Mythology Monday: Tantalus and the Cursed House of Atreus

Tantal

“You know, if I had a gorgeous goddess following me, I’d slow down.”

I turned, following the deep voice to its owner. Another demigod stood beside the silver set of double doors that led to the auditorium. He looked taller than Adonis, but about as muscular. If Adonis got into heavy steroids. Seriously, I couldn’t decide if I felt impressed or frightened. It’s a thin line.

“Tantalus.” He offered his hand, then shifted, grabbing me before I walked into the “Private Function” sign mounted on a gold pole. “Watch out.”

Letting out an embarrassed laugh, I stumbled into Tantalus. I shouldn’t be so hard on myself; I’ve only been walking for three years. It takes practice. “Thanks.”

“Here for the convention?” He kept his hands on my shoulders and didn’t move away from me or out of the way of the door. Ignoring the people streaming around him, he looked me over. Clearly, he liked what he saw.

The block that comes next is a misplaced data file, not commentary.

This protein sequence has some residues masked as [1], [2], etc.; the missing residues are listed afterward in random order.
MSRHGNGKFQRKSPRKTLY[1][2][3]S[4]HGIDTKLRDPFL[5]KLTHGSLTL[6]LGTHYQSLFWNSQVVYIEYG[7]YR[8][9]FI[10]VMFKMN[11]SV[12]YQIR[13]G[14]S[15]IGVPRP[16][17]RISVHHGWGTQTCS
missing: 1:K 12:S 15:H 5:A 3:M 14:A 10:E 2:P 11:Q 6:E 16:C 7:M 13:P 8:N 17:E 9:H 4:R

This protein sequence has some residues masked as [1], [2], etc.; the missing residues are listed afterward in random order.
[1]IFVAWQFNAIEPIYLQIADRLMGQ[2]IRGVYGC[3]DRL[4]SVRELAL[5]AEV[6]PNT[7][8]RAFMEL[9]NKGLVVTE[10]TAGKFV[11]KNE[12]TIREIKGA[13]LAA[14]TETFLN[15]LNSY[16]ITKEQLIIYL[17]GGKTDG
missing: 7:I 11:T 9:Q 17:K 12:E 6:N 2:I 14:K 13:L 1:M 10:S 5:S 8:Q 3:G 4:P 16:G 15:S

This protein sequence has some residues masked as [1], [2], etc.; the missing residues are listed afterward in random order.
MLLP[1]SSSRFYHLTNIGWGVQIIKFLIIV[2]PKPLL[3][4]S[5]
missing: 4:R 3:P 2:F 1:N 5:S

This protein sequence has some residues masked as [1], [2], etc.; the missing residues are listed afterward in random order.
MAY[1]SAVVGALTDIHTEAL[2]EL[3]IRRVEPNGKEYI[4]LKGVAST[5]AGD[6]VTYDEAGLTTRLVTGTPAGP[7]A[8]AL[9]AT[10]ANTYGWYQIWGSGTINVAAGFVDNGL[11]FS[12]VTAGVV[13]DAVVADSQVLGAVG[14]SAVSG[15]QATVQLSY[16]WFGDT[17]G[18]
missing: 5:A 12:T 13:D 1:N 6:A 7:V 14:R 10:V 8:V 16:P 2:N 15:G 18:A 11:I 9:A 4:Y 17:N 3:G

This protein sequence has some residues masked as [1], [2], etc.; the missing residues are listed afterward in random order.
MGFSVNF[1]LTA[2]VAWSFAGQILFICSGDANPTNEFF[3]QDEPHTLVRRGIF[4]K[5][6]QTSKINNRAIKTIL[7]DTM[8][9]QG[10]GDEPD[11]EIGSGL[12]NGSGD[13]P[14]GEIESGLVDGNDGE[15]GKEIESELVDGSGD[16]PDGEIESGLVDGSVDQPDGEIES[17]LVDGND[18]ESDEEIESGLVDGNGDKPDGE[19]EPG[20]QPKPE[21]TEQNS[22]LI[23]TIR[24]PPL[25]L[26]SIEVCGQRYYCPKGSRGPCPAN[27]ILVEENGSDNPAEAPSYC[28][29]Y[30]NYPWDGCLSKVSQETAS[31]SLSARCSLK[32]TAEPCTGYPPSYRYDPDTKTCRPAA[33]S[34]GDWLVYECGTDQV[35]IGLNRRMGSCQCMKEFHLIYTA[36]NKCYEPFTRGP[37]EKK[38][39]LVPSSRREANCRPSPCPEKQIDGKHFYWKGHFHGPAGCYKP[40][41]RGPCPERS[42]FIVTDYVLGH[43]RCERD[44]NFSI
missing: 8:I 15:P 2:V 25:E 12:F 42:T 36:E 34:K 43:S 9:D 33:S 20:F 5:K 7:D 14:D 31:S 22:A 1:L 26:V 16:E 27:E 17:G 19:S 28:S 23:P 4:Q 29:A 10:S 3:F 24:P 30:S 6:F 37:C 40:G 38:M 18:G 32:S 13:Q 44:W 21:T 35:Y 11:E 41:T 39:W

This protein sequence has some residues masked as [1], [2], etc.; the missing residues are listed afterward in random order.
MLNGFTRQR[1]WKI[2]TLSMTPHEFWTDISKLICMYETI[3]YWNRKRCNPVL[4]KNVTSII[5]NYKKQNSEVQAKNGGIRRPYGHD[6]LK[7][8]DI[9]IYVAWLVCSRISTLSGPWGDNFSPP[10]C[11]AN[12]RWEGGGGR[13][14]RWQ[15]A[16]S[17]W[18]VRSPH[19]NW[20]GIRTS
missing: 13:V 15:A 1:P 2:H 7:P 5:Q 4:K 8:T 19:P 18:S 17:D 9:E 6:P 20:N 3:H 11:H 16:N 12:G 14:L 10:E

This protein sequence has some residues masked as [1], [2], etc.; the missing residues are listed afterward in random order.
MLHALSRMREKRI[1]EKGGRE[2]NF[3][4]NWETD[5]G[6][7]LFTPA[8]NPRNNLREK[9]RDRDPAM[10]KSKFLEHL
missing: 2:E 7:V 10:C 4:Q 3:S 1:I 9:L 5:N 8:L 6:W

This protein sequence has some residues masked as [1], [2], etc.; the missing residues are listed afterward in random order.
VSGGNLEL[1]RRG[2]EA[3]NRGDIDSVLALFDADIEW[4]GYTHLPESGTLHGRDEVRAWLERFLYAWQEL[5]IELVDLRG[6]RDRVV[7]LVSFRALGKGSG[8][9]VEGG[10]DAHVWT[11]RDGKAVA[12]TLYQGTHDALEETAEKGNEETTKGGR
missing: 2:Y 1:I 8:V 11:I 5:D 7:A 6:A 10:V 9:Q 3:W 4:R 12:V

Finally! Some appreciation. I could do with a little more reverence and a little less attitude. Especially if it came from someone who looked like this.

Tantalus noticed me noticing him and puffed up with pride. My interest wavered. “Um…actually…” I didn’t want to get into my whole investigation in this crowd. One on one, I could always charm him into not telling anyone what I’d shared and charm him into reporting to me if he saw anything suspicious. But in a room like this, there was no telling how far even a whisper could carry. I’d rather not waste the energy charming an entire convention into silence. I searched for another reason for being here, but drew a blank. “I’ve always wanted to go on a cruise?”